Wednesday, November 27, 2013

Automotive Giant Sees Future In Hemp-Based Bioplastic

in Hemp · Tech
 26 Nov, 2013

Faurecia, one of the largest car parts suppliers in the world, has developed a hemp-based plastic made entirely from renewable materials, which it hopes to mass produce by 2016.

Introduced last week at the L.A. Auto Show, the new product is called BioMat and offers a lighter and more eco-friendly alternative to traditional injection-moulded plastic, reports the magazine Eco Composites.
BioMat is produced from a mixture of hemp fibers and a bio-based matrix called PBS (poly-butylene succinate), which Mitsubishi’s chemical division helped develop.
It will be used to make interior components like door panels, which can then be covered with various textiles or leather.
One of the automative company's exterior concepts (Photo: Faurecia)
One of the automative company’s exterior concepts (Photo: Faurecia)
According to the company, BioMat “reduces the industry’s dependence on the oil price and helps reduce greenhouse gases and will contribute to a higher recyclability level for future vehicles, as well as to a positive impact on the life cycle assessment.”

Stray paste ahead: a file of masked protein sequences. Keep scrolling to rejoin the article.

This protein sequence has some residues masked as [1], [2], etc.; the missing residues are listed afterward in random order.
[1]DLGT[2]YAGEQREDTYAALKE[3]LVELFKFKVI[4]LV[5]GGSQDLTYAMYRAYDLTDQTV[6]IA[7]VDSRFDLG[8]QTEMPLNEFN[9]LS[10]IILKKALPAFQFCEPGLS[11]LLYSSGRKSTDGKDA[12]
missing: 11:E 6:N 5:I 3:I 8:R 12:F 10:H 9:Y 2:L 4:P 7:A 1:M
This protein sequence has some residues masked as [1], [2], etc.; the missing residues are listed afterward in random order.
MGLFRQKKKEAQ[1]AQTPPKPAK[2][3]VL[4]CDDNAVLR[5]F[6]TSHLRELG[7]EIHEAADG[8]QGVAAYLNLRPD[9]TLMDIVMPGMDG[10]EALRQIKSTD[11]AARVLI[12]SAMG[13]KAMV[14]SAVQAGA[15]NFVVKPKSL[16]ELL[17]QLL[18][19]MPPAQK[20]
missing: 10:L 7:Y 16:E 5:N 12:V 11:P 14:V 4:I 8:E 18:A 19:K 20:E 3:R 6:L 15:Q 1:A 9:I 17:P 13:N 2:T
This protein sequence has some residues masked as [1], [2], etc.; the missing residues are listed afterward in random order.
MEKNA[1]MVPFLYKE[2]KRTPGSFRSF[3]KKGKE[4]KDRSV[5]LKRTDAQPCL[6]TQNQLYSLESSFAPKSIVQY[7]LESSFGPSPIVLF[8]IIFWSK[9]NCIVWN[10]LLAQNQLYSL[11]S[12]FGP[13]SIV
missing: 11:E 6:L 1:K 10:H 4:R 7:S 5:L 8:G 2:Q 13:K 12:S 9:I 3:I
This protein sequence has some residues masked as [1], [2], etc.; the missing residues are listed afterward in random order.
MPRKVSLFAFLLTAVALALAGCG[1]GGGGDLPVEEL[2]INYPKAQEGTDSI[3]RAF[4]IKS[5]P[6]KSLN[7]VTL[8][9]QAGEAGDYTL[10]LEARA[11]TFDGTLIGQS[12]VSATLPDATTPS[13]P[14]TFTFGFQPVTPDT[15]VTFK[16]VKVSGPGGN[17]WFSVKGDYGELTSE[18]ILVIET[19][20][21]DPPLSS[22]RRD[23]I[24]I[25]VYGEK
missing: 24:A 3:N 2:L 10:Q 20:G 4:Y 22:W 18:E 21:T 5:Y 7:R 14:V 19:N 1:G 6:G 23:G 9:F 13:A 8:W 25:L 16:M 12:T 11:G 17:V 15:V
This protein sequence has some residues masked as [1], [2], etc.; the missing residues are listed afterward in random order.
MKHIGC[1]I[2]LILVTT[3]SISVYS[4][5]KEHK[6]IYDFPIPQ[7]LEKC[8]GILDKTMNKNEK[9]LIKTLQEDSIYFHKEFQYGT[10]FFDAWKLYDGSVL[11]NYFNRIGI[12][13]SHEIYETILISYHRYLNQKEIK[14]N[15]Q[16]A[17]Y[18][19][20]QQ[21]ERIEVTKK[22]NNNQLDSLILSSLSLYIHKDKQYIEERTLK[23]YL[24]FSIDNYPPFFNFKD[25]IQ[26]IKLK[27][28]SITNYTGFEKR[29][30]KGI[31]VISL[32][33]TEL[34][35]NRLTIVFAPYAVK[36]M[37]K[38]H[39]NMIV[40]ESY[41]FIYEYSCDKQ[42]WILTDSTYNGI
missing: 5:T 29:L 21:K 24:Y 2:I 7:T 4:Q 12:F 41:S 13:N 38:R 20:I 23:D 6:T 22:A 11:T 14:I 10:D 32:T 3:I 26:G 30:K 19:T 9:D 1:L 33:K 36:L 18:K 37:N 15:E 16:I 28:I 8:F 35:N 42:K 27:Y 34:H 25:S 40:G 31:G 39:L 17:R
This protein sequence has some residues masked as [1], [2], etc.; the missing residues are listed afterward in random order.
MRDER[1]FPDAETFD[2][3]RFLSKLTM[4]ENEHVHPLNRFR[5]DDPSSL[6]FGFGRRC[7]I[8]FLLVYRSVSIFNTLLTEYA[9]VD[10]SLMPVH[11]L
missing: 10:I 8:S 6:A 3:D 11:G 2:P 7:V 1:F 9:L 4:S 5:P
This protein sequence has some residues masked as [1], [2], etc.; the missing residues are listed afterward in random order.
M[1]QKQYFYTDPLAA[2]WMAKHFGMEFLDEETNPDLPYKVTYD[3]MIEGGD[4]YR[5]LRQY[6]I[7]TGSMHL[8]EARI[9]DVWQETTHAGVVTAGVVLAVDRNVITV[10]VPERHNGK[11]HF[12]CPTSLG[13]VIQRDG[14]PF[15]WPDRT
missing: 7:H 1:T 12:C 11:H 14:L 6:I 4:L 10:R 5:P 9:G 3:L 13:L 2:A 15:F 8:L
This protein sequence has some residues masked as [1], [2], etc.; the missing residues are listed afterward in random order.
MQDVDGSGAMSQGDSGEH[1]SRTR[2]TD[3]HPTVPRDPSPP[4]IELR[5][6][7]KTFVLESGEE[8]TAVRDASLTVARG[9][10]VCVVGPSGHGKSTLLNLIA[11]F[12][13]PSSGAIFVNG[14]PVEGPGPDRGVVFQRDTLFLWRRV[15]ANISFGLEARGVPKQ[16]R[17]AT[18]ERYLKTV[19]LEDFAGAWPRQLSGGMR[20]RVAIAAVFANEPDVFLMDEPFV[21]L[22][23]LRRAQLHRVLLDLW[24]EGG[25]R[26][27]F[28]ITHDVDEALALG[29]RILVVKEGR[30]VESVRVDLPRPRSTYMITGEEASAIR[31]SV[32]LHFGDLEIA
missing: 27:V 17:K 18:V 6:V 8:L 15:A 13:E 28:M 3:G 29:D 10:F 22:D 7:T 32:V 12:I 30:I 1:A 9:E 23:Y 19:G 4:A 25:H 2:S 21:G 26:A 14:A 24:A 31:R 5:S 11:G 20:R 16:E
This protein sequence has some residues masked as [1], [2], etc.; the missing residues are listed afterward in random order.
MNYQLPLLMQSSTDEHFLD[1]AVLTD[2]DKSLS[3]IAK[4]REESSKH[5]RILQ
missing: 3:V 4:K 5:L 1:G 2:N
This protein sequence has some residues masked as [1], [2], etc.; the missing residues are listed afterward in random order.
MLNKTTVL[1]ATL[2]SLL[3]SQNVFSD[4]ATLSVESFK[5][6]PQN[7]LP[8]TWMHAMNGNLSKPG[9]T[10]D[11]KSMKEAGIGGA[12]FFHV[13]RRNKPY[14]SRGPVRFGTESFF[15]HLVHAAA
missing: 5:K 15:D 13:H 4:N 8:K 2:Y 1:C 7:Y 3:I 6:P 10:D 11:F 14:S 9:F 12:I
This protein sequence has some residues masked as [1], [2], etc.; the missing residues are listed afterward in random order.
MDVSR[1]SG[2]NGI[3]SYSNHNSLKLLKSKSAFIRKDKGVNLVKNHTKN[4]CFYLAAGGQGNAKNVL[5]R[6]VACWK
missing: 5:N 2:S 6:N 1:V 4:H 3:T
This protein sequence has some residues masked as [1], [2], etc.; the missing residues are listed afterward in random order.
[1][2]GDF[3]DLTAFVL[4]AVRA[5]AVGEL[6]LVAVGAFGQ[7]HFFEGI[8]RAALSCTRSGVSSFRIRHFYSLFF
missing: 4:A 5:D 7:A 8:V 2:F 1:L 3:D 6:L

While hemp is not uncommon in cars today, the use of all-natural materials makes BioMat an improvement over older hemp composites, including Faurecia’s NAFILean product, which is made from hemp and petroleum-based polypropylene.
Both BioMat and NAFILean weigh about 25% less than comparable fiberglass materials, contributing to better car performance and fuel efficiency.
Customer breakdown from Faurecia's 2012 financial report
Customer breakdown from Faurecia’s 2012 financial report
Faurecia, which specializes in interior components, was the 7th largest global supplier of OEM parts in 2012, according to Automotive News.
The company’s top customers include Volkswagen, Ford, Renault-Nissan, GM and BMW.
Most of the company’s sales come from Europe, where automotive manufacturers face stricter environmental regulations than North America, and are steadily turning to bio-based materials as a result. BioMat is made from a combination of hemp fiber and an optimized bio-matrix (Photo: Faurecia)

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